The New Bosnian Mosaic: Identities, Memories and Moral Claims in a Post-War Society

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Elissa Helms, Ger Duijzings, Xavier Bougarel
Ashgate Publishing Limited, Dec 28, 2012 - Social Science - 352 pages

Since the violent events of the Bosnian war and the revelations of ethnic cleansing that shocked the world in the early 1990s, Bosnia has become a metaphor for the new ethnic nationalisms, for the transformation of warfare in the post-Cold War era, and for new forms of peacekeeping and state-building. This book is unique in offering a re-examination of the Bosnian case with a 'bottom-up' perspective. It gathers together cultural anthropologists and other social scientists to consider the specificities of the Bosnian case. However, the book also raises broader questions: what are the consequences of internecine violence and how should societies attempt to overcome them? Are the uncertainties and the transformations of Bosnian post-war society due entirely to the war, or are they related to wider processes encompassing post-communist Europe as a whole? And are the difficulties experienced by international state-building operations mainly due to distinctive features of the local societies or are they due to the policies promoted by the international community itself?

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About the author (2012)

Xavier Bougarel holds a PhD in Political Science and is Research Fellow at the Research Unit 'Ottoman and Turkish Studies' of the Centre National de la Recherche Scientifique (CNRS) in Paris. He has followed the political and religious situation in Bosnia-Herzegovina since the early 1990s and was, among others, an external consultant for the World Bank. He has also published widely on the transformation of Islam in the post-communist Balkans and on the anthropological history of violence in the region. Elissa Helms holds a PhD in Cultural Anthropology and is Assistant Professor of Gender Studies at the Central European University in Budapest. She began her engagement with Bosnians in the early-mid 1990s while working with refugees and local non-governmental organizations. For the past decade, she has been researching issues of women's activism, gender relations, and representations of gender, ethnicity and victimhood in post-war Bosnia and has published several papers and book chapters on these issues. Ger Duijzings holds a PhD in Anthropology and is Reader in the Anthropology of Eastern Europe at the School of Slavonic and East European Studies (SSEES) in London. He is Head of the Department of East European Languages and Culture. He has published widely on issues of religion and identity in Kosovo, and was one of the authors of the Srebrenica report released in 2002 by the Netherlands Institute for War Documentation (NIOD). He was also a consultant for the International Criminal Tribunal for the former Yugoslavia (ICTY).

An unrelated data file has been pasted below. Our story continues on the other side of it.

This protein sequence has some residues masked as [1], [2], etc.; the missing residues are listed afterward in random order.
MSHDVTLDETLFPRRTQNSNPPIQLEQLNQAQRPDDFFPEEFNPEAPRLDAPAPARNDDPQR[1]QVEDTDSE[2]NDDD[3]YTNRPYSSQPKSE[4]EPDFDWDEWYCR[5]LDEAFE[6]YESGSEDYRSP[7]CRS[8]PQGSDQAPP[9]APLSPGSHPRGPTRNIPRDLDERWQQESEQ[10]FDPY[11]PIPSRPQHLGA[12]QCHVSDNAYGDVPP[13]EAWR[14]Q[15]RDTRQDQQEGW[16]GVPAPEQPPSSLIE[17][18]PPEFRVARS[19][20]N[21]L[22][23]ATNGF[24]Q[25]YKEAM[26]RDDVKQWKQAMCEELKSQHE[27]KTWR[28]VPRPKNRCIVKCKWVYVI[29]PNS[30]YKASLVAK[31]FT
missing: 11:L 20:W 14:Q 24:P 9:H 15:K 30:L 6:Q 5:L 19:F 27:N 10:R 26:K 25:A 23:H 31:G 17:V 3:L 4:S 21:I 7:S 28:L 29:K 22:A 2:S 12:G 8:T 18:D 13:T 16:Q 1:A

Ivana Macek, Anders Stefansson, Ioannis Armakolas, Hannes Grandits, Torsten Kolind, Ger Duijzings, Xavier Bougarel, Stef Jansen, Isabelle Delpla, Elissa Helms, Kimberley Coles, Larisa Jašarevic.

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